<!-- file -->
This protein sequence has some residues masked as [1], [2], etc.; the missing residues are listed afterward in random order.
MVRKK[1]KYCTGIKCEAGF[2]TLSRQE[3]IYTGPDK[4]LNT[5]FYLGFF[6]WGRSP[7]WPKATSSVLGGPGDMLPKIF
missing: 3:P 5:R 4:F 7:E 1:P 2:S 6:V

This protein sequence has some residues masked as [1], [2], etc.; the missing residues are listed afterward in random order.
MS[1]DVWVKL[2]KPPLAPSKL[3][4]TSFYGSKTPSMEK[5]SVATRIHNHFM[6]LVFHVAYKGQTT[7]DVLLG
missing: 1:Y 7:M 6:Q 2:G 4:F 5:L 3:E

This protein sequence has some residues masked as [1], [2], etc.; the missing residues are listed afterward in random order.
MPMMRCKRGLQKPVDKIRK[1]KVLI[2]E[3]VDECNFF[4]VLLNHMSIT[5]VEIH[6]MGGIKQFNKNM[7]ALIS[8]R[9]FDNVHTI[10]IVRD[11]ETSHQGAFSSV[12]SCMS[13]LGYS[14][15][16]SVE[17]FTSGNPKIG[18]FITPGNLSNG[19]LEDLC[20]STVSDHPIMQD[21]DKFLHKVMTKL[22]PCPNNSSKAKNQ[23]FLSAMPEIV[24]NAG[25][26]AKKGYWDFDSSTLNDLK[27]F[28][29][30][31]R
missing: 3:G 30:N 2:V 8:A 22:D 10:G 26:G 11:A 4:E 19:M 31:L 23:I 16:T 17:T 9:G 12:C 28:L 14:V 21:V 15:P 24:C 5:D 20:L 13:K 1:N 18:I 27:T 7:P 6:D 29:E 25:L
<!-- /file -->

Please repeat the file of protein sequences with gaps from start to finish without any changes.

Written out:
This protein sequence has some residues masked as [1], [2], etc.; the missing residues are listed afterward in random order.
MVRKK[1]KYCTGIKCEAGF[2]TLSRQE[3]IYTGPDK[4]LNT[5]FYLGFF[6]WGRSP[7]WPKATSSVLGGPGDMLPKIF
missing: 3:P 5:R 4:F 7:E 1:P 2:S 6:V

This protein sequence has some residues masked as [1], [2], etc.; the missing residues are listed afterward in random order.
MS[1]DVWVKL[2]KPPLAPSKL[3][4]TSFYGSKTPSMEK[5]SVATRIHNHFM[6]LVFHVAYKGQTT[7]DVLLG
missing: 1:Y 7:M 6:Q 2:G 4:F 5:L 3:E

This protein sequence has some residues masked as [1], [2], etc.; the missing residues are listed afterward in random order.
MPMMRCKRGLQKPVDKIRK[1]KVLI[2]E[3]VDECNFF[4]VLLNHMSIT[5]VEIH[6]MGGIKQFNKNM[7]ALIS[8]R[9]FDNVHTI[10]IVRD[11]ETSHQGAFSSV[12]SCMS[13]LGYS[14][15][16]SVE[17]FTSGNPKIG[18]FITPGNLSNG[19]LEDLC[20]STVSDHPIMQD[21]DKFLHKVMTKL[22]PCPNNSSKAKNQ[23]FLSAMPEIV[24]NAG[25][26]AKKGYWDFDSSTLNDLK[27]F[28][29][30][31]R
missing: 3:G 30:N 2:V 8:A 22:D 10:G 26:G 11:A 4:E 19:M 31:L 23:I 16:T 17:T 9:G 12:C 28:L 14:V 21:V 15:P 24:C 5:D 20:L 13:K 1:N 18:I 27:T 7:P 6:D 29:E 25:L